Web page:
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My Lawsuit Against Starbucks

I've been nosing around the Web looking for evidence that Starbucks, with its "Life's Better On the Porch" ad campaign, shamelessly stole the whole idea from the Achenblog. Because then I can sue the pants off of them. Millions of dollars. Free coffee. AND I want them to throw in free T-mobile wireless access so i can blog while drinking the comped java.

You have to understand that porching is what this blog would be famous for were it to have ever developed into something with more than a few dozen readers. Life's-better-on-the-porch is as close as we've ever gotten to a central organizing principle. To a theme. A gimmick, to use the Schemer's word. [I will add links later today to prove that the porch concept is our intellectual property here on the Ablog.]

Moreover, as I creep toward 50 I sense that the creative, productive, and society-enhancing portion of my career is coming to a close, and that I need to get ready for the next big phase, which is suing people.

Sue them coming and sue them going. Sue them eight ways from Sunday. Make them rue the day they ever crossed my path or dared to open a business whose doors I choose to darken.

You call it frivolous, I call it fun! This could be the hobby I've always dreamed of. Also I wouldn't mind getting some of the money back that I've deposited over the years at Starbucks.

Fact is, I'm in a Starbucks right now! Though a big fan of Java House, and warming to Caribou, I think my palate still finds the Starbucks brew to be the most agreeable. But the soullessness of most Starbucks coffee shops (what do you call them? Is the correct term "Starbuckses"?) is a drag. As you know, I abhor and abominate the condiment station. [Any excuse to say "abominate."] And apparently there are many people who are concerned about Starbucks soullessness.

Note that the link includes an excerpt from an email from Starbucks boss Howard Schultz:

"Clearly we have had to streamline store design to gain efficiencies of scale...However, one of the results has been stores that no longer have the soul of the past and reflect a chain of stores vs. the warm feeling of a neighborhood store. Some people even call our stores sterile, cookie cutter, no longer reflecting the passion our partners feel about our coffee."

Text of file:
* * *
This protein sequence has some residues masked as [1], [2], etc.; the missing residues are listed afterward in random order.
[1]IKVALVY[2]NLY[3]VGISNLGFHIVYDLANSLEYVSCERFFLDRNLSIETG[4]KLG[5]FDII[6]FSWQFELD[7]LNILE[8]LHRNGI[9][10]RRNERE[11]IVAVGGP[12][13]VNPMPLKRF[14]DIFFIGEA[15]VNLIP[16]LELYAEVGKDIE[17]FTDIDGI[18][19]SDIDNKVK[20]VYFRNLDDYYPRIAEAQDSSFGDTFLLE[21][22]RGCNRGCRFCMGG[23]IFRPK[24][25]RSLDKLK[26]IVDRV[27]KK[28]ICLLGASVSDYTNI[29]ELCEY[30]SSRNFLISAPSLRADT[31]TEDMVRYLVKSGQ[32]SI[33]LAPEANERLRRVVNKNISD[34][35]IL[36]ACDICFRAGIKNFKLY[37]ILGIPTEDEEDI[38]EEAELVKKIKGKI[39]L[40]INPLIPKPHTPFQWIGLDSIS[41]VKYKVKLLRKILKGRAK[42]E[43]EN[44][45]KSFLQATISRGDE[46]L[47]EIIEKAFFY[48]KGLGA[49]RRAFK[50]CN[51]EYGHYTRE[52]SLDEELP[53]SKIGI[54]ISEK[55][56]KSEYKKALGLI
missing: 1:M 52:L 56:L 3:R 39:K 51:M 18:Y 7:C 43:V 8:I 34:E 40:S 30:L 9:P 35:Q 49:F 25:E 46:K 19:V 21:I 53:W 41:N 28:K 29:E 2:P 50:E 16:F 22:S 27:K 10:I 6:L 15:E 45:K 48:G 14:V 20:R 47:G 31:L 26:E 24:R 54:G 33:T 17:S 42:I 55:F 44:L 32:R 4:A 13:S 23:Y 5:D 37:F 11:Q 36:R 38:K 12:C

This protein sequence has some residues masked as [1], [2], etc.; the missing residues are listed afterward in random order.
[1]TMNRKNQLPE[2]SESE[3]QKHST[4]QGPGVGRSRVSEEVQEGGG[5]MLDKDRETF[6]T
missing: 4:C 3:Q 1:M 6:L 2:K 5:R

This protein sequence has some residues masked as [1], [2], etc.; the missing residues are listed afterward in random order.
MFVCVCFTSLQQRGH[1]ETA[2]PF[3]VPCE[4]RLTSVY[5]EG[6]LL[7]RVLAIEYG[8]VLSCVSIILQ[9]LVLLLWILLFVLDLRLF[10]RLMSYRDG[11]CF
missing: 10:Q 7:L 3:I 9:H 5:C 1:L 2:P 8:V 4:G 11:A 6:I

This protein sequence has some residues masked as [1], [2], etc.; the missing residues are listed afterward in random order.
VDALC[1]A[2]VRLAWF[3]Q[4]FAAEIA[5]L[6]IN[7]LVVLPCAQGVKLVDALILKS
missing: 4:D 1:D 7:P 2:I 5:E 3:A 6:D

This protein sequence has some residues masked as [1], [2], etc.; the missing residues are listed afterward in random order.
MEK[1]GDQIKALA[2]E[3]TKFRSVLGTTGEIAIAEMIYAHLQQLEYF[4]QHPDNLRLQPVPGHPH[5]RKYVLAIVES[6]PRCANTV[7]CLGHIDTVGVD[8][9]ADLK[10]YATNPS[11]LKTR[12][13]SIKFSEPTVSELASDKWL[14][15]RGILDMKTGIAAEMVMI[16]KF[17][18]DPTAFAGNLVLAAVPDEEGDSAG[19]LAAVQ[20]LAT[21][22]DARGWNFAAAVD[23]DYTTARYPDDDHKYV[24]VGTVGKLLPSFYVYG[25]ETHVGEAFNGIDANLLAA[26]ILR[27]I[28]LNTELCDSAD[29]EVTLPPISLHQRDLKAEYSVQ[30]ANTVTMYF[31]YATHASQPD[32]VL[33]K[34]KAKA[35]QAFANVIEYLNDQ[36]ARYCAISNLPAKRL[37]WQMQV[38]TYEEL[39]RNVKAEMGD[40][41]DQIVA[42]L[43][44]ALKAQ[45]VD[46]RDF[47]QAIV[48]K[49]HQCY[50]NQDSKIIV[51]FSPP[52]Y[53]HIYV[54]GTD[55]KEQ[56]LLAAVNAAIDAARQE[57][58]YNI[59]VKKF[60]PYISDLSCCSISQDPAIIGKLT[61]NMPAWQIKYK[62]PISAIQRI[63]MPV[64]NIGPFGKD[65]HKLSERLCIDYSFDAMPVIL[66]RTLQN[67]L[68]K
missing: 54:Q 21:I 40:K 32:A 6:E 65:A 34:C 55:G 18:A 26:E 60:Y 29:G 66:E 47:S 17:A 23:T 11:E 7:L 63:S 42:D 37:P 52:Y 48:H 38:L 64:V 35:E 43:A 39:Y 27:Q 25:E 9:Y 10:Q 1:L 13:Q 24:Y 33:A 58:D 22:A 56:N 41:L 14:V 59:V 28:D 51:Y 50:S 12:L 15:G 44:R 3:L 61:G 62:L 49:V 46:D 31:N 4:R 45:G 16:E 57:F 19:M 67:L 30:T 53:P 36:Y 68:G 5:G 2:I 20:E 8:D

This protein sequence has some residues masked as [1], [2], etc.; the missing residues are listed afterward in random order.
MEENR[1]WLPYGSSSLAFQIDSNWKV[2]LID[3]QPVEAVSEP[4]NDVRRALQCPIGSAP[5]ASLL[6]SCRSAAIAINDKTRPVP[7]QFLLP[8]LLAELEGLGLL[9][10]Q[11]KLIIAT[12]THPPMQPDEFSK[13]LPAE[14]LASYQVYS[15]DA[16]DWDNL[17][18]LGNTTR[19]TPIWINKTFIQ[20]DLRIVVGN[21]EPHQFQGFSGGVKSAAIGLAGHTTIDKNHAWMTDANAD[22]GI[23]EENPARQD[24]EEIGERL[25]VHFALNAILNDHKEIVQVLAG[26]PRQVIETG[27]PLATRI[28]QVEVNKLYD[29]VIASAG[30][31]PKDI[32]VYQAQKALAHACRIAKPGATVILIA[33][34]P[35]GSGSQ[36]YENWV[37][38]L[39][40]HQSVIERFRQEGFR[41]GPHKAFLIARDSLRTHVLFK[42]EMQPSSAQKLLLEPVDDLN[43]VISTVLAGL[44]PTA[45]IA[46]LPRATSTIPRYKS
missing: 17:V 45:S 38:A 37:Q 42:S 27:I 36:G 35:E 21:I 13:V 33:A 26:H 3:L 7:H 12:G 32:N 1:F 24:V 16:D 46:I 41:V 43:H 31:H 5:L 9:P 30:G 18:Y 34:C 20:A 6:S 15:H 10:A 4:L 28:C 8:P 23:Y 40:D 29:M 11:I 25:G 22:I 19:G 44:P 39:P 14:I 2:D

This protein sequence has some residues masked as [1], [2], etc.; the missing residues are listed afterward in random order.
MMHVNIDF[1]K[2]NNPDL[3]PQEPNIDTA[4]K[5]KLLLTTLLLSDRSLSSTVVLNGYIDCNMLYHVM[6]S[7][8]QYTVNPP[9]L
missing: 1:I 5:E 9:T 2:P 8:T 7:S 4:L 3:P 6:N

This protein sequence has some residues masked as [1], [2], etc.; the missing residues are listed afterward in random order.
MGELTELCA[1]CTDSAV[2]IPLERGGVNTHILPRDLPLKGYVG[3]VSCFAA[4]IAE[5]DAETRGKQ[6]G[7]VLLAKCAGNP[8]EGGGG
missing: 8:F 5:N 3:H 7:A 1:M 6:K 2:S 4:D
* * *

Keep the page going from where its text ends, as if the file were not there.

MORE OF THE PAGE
Howard, they're horrible. Except the one I'm in now, which is anomalously excellent, to the point that I'm not willing to reveal its location lest the masses show up. [Do we still have "the masses" or is there a new term?]

Calling lawyers now. Will send updates.

--

Do you ever wonder what happens to the ash and debris of a fireworks show? Where the charred bits of fireworks casing and the glowing embers wind up? I can now tell you: On my head. And in my eyes. Last night we were directly under the explosions, on Constitution Avenue near 18th Street. It was the fallout zone. Shmutz rained from the sky for 20 minutes. I don't know what kind of magnesium and cadmium and uranium and Californium and whatnot goes into those rockets, but I hope it's not toxic. [Or maybe I should follow Boswell's advice, claim I'm sick, and go watch Tiger!!]

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Rick Hertzberg throws some love to the Gellman/Becker series. (But in praising the Post series, can't the New Yorker take the next huge technological leap and add an actual link to it? Or does the New Yorker abjure linking to other publications?) [Any excuse to use "abjure."]

'Given the ontological authority that the Post shares only with the New York Times, it is now, so to speak, official: for the past six years, Dick Cheney, the occupant of what John Adams called "the most insignificant office that ever the invention of man contrived," has been the most influential public official in the country, not necessarily excluding President Bush, and his influence has been entirely malign. He is pathologically (but purposefully) secretive; treacherous toward colleagues; coldly manipulative of the callow, lazy, and ignorant President he serves; contemptuous of public opinion; and dismissive not only of international law (a fairly standard attitude for conservatives of his stripe) but also of the very idea that the Constitution and laws of the United States, including laws signed by his nominal superior, can be construed to limit the power of the executive to take any action that can plausibly be classified as part of an endless, endlessly expandable "war on terror." '

By Joel Achenbach  |  July 5, 2007; 8:38 AM ET
 
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